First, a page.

approach has been shown to be asymptotically equivalent to the Cox regression
model with time-dependent covariates given short intervals between reevaluations
and low rates of events.17,18 Multivariate
models were adjusted for age (years), sex (men, premenopausal women, or postmenopausal
women), follow-up period (1990-1995 or 1995-2000), socioeconomic status (low,
medium, or high), smoking (cigarettes per day), alcohol consumption (grams
per day), physical activity score, diabetes (no vs yes), body mass index,
creatinine levels (milligrams per deciliter), hormone therapy (no vs yes),
and, facultatively, other types of medication and parameters of bone metabolism.
We performed tests for linear trend by treating the medians in each category
of RANKL as a continuous variable. Regression-adjusted rates of nontraumatic
fractures according to tertiles of RANKL, age, sex, and menopausal status
were calculated with the marginal method of the regression adjustment technique.19 All reported P values are
2-sided; P<.05 was considered statistically significant.
SPSS software version 11.5 (SPSS Inc, Chicago, Ill) was used for all analyses.
During 8087 person-years of follow-up, 31 cases of nontraumatic and
115 cases of traumatic fractures were documented. Baseline distribution of
RANKL and main descriptive characteristics are depicted in Figure 1. Individual levels of RANKL emerged as comparatively stable
over time, as indicated by a high correlation between 1990 and 1995 measurements
(r = 0.63) and a mean absolute difference of 0.077
pmol/L (95% confidence interval [CI], −0.001 to 0.157 pmol/L) (SD, 1.14
pmol/L). A scatterplot is shown in Figure
2. Age, sex and menopausal state were equally distributed among
tertiles of baseline RANKL level (Table
1). Participants with lower levels of RANKL tended to be of lower
socioeconomic status, less active, and more likely to be current smokers and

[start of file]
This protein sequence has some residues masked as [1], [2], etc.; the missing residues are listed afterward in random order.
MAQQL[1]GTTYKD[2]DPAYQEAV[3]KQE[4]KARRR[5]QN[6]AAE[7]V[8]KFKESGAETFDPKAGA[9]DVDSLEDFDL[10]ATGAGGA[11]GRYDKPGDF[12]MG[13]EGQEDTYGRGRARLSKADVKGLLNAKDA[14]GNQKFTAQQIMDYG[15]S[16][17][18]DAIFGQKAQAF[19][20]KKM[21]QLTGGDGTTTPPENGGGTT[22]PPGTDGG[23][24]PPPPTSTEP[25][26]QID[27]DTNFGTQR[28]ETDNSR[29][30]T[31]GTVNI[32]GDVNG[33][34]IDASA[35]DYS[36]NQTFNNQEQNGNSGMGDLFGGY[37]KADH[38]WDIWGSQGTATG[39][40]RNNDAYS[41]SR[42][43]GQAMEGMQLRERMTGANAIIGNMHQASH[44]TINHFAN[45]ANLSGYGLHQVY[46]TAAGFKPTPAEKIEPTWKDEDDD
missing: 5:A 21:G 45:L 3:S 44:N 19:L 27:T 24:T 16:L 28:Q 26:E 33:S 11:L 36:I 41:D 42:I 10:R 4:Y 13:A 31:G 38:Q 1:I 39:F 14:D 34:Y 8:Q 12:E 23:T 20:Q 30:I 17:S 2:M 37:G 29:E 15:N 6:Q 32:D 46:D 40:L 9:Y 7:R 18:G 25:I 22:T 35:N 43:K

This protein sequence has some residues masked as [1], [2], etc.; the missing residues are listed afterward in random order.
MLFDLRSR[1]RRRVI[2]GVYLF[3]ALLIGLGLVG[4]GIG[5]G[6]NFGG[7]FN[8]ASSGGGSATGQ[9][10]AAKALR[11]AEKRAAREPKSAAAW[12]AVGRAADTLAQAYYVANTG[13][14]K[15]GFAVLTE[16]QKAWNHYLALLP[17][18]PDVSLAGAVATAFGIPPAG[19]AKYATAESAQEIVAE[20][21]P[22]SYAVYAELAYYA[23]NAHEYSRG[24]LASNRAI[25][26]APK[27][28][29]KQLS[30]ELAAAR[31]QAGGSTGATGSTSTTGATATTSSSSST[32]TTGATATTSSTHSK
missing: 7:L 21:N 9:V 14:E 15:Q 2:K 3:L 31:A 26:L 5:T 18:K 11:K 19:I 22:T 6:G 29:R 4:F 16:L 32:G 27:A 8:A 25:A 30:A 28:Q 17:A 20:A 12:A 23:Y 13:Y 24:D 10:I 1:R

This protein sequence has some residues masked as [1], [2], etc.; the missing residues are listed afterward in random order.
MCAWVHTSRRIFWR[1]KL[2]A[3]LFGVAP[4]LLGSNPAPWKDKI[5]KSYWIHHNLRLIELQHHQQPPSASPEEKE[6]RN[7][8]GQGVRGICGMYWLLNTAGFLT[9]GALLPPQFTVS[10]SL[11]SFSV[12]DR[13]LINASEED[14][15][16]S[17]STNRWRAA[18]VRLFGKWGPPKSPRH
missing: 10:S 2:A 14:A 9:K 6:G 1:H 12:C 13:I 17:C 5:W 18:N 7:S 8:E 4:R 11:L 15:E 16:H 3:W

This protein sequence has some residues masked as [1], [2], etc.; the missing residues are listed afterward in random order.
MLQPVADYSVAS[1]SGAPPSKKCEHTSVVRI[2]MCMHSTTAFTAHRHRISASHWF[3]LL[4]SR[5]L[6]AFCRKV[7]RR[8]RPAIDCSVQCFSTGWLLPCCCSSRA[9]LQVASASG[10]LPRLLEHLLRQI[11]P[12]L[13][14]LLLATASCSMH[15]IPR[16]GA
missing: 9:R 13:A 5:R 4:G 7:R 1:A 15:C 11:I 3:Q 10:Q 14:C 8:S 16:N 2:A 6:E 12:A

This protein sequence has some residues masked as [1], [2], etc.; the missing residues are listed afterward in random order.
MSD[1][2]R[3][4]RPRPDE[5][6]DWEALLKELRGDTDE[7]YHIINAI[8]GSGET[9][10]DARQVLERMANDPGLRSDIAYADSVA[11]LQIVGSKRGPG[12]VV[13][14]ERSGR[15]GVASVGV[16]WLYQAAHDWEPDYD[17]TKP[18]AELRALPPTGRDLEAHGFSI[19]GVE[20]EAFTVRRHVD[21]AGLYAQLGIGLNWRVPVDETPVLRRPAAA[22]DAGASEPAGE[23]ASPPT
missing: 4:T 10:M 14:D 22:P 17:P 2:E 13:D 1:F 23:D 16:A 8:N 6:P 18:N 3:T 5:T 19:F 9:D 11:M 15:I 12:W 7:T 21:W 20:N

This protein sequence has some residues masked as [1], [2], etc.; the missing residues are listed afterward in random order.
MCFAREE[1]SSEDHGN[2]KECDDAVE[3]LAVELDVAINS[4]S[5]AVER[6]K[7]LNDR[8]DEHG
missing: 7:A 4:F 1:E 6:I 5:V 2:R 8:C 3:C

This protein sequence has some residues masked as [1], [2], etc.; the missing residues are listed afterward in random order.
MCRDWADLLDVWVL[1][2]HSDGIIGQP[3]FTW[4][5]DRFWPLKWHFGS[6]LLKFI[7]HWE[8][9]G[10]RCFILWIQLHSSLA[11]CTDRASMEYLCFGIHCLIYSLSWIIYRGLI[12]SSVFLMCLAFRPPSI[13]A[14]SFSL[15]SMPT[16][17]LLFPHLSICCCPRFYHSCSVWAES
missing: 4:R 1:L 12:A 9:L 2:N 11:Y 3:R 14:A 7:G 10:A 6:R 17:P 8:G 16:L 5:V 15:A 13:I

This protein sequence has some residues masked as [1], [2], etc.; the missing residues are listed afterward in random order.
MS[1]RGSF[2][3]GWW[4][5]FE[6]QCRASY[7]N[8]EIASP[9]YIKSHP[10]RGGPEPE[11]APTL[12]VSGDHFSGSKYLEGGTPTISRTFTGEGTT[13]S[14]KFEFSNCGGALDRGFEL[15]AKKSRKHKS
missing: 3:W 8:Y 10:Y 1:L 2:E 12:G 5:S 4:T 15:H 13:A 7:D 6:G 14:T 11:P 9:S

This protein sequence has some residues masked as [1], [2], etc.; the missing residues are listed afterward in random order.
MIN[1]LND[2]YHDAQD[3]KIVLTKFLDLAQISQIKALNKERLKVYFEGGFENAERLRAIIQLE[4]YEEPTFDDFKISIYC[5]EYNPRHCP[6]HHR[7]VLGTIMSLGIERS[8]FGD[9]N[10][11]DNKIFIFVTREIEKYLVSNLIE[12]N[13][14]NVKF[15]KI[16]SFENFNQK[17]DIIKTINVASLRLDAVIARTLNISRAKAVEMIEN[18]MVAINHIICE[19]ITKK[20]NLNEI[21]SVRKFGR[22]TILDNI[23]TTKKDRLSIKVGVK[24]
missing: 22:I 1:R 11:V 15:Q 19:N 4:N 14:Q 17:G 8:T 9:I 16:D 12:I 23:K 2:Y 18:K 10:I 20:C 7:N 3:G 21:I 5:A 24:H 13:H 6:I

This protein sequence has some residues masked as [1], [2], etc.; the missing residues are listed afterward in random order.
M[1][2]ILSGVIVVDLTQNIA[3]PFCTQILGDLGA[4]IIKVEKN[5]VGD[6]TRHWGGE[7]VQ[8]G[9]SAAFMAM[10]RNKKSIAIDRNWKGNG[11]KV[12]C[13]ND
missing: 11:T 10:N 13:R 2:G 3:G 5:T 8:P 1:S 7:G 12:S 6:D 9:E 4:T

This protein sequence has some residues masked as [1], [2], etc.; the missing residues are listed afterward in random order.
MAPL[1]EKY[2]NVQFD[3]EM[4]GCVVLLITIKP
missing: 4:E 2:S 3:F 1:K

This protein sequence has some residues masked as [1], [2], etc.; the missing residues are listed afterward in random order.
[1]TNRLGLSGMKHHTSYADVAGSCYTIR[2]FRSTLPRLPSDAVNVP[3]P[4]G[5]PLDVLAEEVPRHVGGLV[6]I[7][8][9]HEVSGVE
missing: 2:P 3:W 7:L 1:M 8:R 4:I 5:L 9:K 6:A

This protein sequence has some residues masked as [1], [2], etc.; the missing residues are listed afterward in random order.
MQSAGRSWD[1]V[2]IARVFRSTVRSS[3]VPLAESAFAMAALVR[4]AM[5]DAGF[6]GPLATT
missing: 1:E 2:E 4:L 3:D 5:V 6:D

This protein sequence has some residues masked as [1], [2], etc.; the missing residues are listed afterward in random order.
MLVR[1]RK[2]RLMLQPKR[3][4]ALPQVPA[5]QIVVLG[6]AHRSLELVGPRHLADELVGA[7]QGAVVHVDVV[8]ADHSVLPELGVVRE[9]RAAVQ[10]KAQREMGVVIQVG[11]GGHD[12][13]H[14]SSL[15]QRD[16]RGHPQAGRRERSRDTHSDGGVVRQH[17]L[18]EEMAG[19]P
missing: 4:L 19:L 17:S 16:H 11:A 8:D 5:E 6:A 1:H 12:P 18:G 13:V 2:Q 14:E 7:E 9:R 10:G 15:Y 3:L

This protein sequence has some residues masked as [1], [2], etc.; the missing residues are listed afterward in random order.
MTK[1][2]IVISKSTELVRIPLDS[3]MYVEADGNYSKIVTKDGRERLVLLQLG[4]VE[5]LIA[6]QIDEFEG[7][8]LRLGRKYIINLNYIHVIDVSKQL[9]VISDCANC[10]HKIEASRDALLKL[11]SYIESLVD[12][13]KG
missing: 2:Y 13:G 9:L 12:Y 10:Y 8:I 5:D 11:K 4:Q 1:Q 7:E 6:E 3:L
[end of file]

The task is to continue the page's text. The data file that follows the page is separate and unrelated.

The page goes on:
have diabetes. However, none of these trends achieved significance considering
the performance of multiple comparisons. Furthermore, serum levels of RANKL
were unrelated to bone ultrasound data assessed at the heel and various parameters
of bone metabolism except for OPG (modest inverse relation; P<.001).
The incidence of nontraumatic fractures varied from 0.7 per 1000 person-years
in the highest tertile to 8.1 per 1000 person-year in the lowest tertile of
RANKL (Table 2). In pooled logistic
regression analyses adjusted for age, sex, menopausal status, and period of
follow-up (n = 1712), the 5-year risk of nontraumatic fracture increased with
decreasing tertiles of RANKL (RR, 10.0; 95% CI, 2.3-43.1 in the lowest tertile
and RR, 3.9; 95% CI, 0.8-19.0 in the middle tertile compared with the highest
tertile; P for trend <.001) (Table 2). In multivariate analyses, after simultaneous control for
a variety of demographic and lifestyle variables, creatinine concentration,
and hormone therapy, results did not change appreciably (RR, 9.7; 95% CI,
2.2-42.1 in the lowest tertile and RR, 4.0; 95% CI, 0.8-19.7 in the middle
tertile compared with the highest tertile; P for
trend <.001). In this model, the RR of nontraumatic fractures was 1.4 (95%
CI, 0.9-2.3; P = .15) for a 10-year increase in age
and 4.2 (95% CI, 0.4-47.3; P = .25) and 9.7 (95%
CI, 2.8-33.3; P<.001), respectively, for premenopausal
and postmenopausal women vs men. Additional adjustment for levels of OPG and
other parameters of bone metabolism (Table
2) and concomitant medication had no further effect. As expected,
corresponding Cox regression models with time-dependent covariates yielded